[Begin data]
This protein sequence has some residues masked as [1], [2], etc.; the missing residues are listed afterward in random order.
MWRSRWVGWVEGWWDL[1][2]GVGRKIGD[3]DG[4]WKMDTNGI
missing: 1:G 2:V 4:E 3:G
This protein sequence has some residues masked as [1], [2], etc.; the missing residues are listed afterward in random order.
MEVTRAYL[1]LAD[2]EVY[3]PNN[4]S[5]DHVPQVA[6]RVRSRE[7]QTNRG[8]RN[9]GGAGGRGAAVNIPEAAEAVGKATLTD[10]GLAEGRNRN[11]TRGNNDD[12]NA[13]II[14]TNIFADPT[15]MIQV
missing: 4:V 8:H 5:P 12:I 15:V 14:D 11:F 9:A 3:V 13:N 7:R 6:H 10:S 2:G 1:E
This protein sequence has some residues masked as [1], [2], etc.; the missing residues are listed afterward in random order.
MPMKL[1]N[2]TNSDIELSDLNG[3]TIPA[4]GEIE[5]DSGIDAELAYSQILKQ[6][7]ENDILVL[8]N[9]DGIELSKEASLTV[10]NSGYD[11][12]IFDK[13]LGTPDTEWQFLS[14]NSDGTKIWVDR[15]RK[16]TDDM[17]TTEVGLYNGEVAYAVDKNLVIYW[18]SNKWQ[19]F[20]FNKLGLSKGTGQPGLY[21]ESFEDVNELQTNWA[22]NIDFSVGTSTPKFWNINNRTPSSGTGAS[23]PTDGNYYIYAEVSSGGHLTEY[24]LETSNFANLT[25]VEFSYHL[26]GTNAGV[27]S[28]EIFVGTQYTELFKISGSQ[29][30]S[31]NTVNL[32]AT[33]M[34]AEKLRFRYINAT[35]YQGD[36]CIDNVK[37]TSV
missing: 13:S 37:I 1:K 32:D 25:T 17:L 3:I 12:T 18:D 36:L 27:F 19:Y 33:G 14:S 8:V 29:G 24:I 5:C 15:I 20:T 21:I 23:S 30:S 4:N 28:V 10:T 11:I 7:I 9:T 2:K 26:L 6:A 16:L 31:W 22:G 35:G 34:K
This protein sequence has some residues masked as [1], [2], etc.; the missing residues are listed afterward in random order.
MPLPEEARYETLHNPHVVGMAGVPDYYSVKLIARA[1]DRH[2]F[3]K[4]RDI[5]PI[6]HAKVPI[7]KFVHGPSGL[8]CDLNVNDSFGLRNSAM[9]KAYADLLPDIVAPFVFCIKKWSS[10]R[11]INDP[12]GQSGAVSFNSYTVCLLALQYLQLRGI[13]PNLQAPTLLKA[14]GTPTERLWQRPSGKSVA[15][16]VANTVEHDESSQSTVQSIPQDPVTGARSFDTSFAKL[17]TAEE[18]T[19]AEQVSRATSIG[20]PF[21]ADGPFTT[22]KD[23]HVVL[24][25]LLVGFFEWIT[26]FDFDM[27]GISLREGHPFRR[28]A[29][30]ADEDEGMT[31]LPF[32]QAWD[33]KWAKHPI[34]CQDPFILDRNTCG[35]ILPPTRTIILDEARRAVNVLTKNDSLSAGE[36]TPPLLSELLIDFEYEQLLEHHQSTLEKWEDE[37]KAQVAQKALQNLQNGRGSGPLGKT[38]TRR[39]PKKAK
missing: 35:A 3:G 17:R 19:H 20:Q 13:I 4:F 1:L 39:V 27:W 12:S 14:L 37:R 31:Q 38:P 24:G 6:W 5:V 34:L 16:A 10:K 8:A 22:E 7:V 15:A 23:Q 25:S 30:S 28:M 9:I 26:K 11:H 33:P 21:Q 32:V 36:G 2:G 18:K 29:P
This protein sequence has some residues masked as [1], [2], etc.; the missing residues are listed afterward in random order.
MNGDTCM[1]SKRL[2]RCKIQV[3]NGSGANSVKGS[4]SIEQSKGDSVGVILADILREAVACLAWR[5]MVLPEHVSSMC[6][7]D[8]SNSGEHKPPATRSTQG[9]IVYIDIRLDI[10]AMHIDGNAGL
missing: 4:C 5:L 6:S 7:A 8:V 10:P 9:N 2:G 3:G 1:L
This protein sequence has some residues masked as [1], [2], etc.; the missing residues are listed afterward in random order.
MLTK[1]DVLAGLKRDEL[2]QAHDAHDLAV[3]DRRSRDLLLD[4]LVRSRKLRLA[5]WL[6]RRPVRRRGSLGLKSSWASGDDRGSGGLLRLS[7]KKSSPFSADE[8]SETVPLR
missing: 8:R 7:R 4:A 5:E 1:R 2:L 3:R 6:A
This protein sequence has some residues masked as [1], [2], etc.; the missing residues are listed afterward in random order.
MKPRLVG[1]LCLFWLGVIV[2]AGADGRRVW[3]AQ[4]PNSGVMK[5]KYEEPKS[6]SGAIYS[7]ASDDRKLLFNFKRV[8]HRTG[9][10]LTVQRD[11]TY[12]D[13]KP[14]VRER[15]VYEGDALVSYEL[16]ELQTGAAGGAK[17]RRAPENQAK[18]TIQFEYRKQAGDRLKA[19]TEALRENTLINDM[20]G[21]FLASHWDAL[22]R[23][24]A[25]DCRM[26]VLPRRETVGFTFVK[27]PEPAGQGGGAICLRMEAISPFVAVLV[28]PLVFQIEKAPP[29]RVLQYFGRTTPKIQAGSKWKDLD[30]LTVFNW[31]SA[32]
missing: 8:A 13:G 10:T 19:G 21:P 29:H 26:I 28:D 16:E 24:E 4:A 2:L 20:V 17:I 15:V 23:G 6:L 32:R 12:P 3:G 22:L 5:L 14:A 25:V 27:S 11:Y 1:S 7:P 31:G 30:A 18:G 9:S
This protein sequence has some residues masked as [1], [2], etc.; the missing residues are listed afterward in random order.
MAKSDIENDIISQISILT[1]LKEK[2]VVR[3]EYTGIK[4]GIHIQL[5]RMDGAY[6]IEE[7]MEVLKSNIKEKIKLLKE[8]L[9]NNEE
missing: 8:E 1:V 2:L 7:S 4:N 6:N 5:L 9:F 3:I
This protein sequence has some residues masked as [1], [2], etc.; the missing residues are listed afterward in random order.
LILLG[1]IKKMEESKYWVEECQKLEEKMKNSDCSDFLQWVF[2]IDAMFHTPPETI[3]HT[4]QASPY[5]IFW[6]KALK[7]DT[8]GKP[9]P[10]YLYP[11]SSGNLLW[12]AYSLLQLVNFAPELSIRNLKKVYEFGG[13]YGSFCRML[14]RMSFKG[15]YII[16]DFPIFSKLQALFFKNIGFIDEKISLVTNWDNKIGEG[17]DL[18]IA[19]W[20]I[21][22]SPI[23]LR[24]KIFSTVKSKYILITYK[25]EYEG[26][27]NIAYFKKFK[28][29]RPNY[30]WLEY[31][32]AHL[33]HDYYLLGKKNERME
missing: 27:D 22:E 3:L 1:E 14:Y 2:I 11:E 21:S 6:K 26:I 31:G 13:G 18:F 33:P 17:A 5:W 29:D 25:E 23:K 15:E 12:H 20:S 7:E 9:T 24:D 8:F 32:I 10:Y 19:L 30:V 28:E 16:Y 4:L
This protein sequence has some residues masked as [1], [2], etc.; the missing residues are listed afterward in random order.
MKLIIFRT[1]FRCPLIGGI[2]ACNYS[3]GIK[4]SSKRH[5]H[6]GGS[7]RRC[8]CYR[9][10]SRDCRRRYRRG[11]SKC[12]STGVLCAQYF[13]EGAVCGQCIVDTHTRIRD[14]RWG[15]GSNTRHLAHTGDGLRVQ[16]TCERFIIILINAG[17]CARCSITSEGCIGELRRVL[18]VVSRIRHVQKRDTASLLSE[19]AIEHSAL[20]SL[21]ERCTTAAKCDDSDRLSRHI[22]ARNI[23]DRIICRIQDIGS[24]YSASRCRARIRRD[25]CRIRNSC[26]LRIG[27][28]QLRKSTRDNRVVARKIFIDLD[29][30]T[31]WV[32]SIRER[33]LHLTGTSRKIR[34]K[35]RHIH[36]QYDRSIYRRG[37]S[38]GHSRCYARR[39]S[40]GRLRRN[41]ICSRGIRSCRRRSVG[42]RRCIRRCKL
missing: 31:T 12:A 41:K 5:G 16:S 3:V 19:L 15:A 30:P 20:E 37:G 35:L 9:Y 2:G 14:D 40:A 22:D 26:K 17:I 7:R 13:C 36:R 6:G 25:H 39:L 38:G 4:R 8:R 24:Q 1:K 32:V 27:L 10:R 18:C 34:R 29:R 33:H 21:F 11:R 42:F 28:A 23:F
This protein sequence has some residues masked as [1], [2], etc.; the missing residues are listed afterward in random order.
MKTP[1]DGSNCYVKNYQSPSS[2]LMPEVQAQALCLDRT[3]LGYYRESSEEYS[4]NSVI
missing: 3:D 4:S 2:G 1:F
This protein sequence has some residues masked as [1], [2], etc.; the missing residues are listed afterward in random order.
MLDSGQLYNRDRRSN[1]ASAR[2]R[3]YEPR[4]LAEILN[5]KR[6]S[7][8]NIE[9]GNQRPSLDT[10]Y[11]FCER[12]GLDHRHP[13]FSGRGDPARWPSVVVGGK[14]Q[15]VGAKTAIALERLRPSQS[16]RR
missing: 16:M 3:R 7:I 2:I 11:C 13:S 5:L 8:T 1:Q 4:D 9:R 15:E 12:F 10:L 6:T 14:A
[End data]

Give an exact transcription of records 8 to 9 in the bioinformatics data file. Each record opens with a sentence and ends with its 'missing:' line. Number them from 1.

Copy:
This protein sequence has some residues masked as [1], [2], etc.; the missing residues are listed afterward in random order.
MAKSDIENDIISQISILT[1]LKEK[2]VVR[3]EYTGIK[4]GIHIQL[5]RMDGAY[6]IEE[7]MEVLKSNIKEKIKLLKE[8]L[9]NNEE
missing: 8:E 1:V 2:L 7:S 4:N 6:N 5:L 9:F 3:I
This protein sequence has some residues masked as [1], [2], etc.; the missing residues are listed afterward in random order.
LILLG[1]IKKMEESKYWVEECQKLEEKMKNSDCSDFLQWVF[2]IDAMFHTPPETI[3]HT[4]QASPY[5]IFW[6]KALK[7]DT[8]GKP[9]P[10]YLYP[11]SSGNLLW[12]AYSLLQLVNFAPELSIRNLKKVYEFGG[13]YGSFCRML[14]RMSFKG[15]YII[16]DFPIFSKLQALFFKNIGFIDEKISLVTNWDNKIGEG[17]DL[18]IA[19]W[20]I[21][22]SPI[23]LR[24]KIFSTVKSKYILITYK[25]EYEG[26][27]NIAYFKKFK[28][29]RPNY[30]WLEY[31][32]AHL[33]HDYYLLGKKNERME
missing: 27:D 22:E 3:L 1:E 14:Y 2:I 11:E 21:S 6:K 26:I 31:G 13:G 18:F 33:P 17:A 5:W 29:D 25:E 23:K 15:E 12:H 20:S 7:E 9:T 24:D 8:F 32:I 10:Y 19:L 30:V 28:E 16:Y 4:L